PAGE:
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A TV? A Computer? It's a Laptop

HP's Dragon is powerful, but it could do with more juice.

Print Edition: July 29, 2007

They call this the "Dragon" and claim it is a laptop. Yes, technically it is a laptop, featuring all sorts of little laptop paraphernalia. But one wonders if hp used a basketball superstar as the ergonomic model for the device. That said, as far as machines go, this is a particularly good-looking one.

Technically, the Dragon is a desktop replacement with "limited" mobility; even if you wanted to carry this 20-inch screen on-board a plane, not only would you need to fly one of those fancy First-Class suites, you would possibly run out of battery within 90 minutes. The machine is designed for "limited mobility" rather than actually function as a laptop. As far as machines go, this Rs 1.1 lakh behemoth has a spectacular display. And the specifications are top-of-the-line-2.4 Ghz Core 2 Duo processor on a T7700 motherboard, 2 gigabytes of memory, Bluetooth, Wi-Fi, Altec-Lansing speakers and well, lots, lots more… which means that the Dragon is extremely agile as a computing device. Somehow, while staring at that massive screen, all you want to do is watch movies, and one must admit, video playback is brilliant. And thanks to the little remote control that slots in next to the keyboard, things are even better.

It is expensive yes, but if you want your computers to look and act good, you really couldn't do much worse. And come to think of it, the Dragon costs a lot less than a 17-inch MacBook Pro, which costs Rs 1.5 lakh.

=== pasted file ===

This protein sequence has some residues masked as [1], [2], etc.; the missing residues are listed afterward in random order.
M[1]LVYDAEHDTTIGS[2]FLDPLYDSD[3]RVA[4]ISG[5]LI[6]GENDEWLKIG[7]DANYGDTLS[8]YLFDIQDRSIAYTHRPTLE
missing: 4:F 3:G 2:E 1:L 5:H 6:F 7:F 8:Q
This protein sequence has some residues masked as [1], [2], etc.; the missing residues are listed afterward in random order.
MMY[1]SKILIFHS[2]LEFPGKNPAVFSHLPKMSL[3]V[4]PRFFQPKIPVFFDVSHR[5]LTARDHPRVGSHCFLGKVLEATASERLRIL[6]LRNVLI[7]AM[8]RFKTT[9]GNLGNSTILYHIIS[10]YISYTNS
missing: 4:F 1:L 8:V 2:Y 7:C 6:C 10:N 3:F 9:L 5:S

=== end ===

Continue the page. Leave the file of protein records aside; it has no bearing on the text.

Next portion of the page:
-Kushan Mitra

A Multitude of riches

We have written about Digital Video Broadcast-handheld (DVB-h) before, but to see the system in action around the capital is one hell of a party trick to have up your sleeve. DVB-H picture quality is superb, and watching the India-South Africa match on the device was actually fun.

The n92 is a fairly capable, albeit, very heavy, handset thanks to the high-contrast and fast main screen. However, the n92 isn't the best mid-range N-series device out there and, at Rs 23,700, it isn't cheap. But DVB-H should be coming on a host of handsets, and not just from Nokia, soon. Hopefully, the channel offering will improve beyond DD.

-Kushan Mitra

Mobyko Yourself!

Now, create a free, online back-up for your phone contact list.

Ever lost a phone? Then you know the headache of rebuilding your contact list. Contact management software is pretty good on Symbian-powered devices. Enterprise-level software and thin-client phones have meant that devices like BlackBerries get backed up on your office servers (just don't get fired).

But, at the same time, what if you lose your phone somewhere weird or just want an online back-up. That is where a new dotcom from the UK called Mobyko.com has an interesting service that allows you to create a back-up of your contacts, text messages and videos. Best of all, it's free.

Having said that, there are also at least three copycat Indian dotcoms that may well start up within the month. But there are also other dotcoms out there which provide similar services such as Zyb.com.

-Kushan Mitra

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